- Add SPF records to your DNS for those servers you use for sending email messages. I use Google G Suite for everyday messages, Mailchimp for email marketing and Mailgun for transactional sending. I therefore need to add SPF records for these three services.
- Add DKIM records for the services where you added SPF records.
- Sign up for, and activate, the free DMARC reports by Postmark. You’ll need to add a TXT record to your domain specifying the DMARC requirements. The TXT record will look something like the below (Postmark will give you the exact syntax to add):
v=DMARC1; p=none; pct=100; rua=mailto:[email protected]; sp=none; aspf=r;
Once you’ve completed the steps above then you’ll receive a report from Postmark once per week. The report will show the domains that have sent email messages purporting to be from your domain. You’ll also see which domain have failed SPF and/or DKIM authentication. The image below shows how I identified that my domain was being spoofed (the number of messages processed is way higher than it should be for my domain and the high proportion of messages that were ‘not aligned’ is telling).
You must look at the report that Postmark provides to you and if the services you use to send messages (i.e. those where you added SPF and DKIM records) fail SPF or DKIM alignment then correct your SPF and DKIM records.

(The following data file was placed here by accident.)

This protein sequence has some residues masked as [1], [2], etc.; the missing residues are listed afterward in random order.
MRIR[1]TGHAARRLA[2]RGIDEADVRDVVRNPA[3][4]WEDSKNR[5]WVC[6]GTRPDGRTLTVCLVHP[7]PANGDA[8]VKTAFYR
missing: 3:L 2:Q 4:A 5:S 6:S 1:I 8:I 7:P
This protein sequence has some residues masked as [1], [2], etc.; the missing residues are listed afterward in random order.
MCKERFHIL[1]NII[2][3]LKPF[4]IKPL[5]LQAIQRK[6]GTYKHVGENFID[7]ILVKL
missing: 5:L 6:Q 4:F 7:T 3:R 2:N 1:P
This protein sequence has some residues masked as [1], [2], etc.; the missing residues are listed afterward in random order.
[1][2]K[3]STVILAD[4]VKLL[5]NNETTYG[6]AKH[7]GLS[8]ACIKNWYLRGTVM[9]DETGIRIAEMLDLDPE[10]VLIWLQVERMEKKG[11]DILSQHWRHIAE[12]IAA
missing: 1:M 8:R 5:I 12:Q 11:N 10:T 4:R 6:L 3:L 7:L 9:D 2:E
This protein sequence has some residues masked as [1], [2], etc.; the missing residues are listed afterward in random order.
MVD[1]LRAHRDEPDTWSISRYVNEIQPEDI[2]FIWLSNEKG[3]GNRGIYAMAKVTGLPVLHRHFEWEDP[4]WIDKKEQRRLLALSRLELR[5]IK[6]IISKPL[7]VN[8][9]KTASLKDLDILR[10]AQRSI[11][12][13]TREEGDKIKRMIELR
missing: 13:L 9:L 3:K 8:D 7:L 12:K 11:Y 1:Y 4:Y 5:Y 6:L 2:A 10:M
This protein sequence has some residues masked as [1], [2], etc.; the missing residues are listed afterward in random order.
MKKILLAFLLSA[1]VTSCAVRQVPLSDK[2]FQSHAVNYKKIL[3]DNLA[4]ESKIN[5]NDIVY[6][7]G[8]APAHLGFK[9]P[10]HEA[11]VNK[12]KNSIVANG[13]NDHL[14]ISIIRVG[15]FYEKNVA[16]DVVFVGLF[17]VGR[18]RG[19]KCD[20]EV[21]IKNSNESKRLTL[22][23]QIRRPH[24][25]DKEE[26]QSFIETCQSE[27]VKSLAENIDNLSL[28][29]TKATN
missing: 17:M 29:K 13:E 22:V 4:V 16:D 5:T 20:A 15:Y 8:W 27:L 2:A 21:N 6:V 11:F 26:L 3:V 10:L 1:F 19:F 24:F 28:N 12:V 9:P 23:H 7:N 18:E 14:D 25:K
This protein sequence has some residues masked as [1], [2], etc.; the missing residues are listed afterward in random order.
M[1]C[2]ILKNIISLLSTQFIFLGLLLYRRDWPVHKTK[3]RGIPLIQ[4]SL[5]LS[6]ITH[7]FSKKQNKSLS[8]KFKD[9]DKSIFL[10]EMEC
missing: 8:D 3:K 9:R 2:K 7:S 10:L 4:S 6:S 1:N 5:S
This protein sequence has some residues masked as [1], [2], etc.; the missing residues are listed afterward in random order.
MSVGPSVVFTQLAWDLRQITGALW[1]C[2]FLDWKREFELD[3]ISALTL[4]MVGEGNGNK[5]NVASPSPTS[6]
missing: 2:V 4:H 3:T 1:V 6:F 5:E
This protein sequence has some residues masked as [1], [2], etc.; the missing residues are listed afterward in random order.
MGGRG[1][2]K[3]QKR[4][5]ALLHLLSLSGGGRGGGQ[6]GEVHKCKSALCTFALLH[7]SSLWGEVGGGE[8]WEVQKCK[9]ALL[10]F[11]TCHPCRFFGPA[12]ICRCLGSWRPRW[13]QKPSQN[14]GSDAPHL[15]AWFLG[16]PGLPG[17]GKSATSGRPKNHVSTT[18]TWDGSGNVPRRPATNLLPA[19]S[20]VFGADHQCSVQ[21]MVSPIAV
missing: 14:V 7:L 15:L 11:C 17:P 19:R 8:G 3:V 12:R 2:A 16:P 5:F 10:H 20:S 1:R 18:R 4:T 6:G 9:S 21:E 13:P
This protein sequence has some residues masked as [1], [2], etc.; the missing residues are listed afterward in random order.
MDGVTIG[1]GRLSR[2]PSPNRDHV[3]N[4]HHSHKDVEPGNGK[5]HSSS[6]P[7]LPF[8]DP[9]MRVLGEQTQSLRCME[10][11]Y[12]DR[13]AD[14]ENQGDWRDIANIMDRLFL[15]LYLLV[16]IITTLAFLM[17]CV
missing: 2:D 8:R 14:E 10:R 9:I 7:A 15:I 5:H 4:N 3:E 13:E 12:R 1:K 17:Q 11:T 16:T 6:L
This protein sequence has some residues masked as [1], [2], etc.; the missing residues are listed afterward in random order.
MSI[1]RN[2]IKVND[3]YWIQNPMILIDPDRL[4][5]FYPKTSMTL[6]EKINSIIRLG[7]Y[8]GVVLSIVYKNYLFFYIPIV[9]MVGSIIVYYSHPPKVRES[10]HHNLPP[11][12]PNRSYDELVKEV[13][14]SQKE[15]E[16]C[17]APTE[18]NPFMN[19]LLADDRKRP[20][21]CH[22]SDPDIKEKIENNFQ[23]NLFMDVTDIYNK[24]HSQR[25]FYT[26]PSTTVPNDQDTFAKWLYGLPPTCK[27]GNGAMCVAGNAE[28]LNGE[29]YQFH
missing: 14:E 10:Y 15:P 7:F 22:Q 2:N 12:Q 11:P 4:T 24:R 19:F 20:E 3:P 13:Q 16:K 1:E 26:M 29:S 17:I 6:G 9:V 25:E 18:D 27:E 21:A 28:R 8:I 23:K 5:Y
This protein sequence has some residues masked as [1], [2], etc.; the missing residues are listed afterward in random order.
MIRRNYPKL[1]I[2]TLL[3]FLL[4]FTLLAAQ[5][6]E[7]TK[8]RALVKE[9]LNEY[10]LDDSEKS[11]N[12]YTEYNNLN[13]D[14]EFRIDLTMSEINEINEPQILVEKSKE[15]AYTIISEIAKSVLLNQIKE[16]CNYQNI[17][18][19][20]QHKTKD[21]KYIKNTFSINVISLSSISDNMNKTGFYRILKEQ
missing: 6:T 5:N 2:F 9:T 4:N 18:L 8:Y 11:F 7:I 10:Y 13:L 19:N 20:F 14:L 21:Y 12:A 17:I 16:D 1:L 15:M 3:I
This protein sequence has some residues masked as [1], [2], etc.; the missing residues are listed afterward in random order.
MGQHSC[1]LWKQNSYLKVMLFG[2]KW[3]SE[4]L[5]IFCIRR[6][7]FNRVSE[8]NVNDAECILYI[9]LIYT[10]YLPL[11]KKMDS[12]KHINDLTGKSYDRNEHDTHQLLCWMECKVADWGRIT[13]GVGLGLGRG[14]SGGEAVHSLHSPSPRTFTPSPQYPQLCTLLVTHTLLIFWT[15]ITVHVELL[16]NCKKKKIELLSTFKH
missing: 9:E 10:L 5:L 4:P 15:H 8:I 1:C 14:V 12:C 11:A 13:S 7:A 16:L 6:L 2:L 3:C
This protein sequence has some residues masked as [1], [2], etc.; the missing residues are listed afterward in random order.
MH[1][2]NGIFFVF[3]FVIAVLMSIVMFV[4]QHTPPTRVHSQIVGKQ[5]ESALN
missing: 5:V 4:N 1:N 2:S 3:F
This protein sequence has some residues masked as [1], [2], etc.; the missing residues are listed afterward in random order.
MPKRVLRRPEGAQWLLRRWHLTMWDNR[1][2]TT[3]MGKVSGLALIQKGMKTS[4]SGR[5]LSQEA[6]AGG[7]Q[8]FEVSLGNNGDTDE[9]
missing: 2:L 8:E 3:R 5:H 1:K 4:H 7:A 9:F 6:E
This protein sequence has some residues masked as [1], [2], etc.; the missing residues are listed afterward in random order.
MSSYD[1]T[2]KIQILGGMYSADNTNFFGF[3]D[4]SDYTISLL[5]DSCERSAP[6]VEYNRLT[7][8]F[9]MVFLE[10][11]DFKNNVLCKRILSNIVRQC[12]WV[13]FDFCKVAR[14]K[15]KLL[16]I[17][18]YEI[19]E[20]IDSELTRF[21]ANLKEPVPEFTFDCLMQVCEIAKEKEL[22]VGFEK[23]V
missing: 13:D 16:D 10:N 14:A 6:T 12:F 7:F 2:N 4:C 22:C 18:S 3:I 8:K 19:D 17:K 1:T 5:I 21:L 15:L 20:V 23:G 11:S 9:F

Stop others sending email messages from your domain
The DMARC record that Postmark provides is very good for identifying which servers send emails purporting to be from your domain. The DMARC record however doesn’t instruct servers receiving messages that fail your SPF and DKIM alignment to do anything with the messages. We can amend the DMARC record to quarantine any messages that fail SPF and DKIM alignment (i.e. send those messages directly to the spam/junk folder of the recipient). To quarantine messages that fail alignment amend the TXT record for DMARC then change the TXT record to be like:
v=DMARC1; p=quarantine; pct=100; rua=mailto:[email protected]; sp=quarantine; aspf=r;
Before you instruct messages that fail SPF or DKIM alignment to be quarantined it is important to ensure that messages being legitimately sent from email sending services you use are aligning both SPF and DKIM.
Will this stop my domain being used by spammers?
As noted previously there is no means that we can stop others from maliciously using our domain as the sending domain. Using the instructions above we can instruct receiving email servers that we haven’t authorised any servers except those where we’ve added SPF and DKIM records, to send our email messages. This means that the majority of spoof email messages will be sent directly to the recipients spam/junk folder whilst not damaging your domain quality.
To think that your email address can very easily be used for sending spam is scary. It’s worth following the steps above to protect your domain. Contact me if you need assistance with enabling DMARC for your domain and I’ll provide an estimate cost.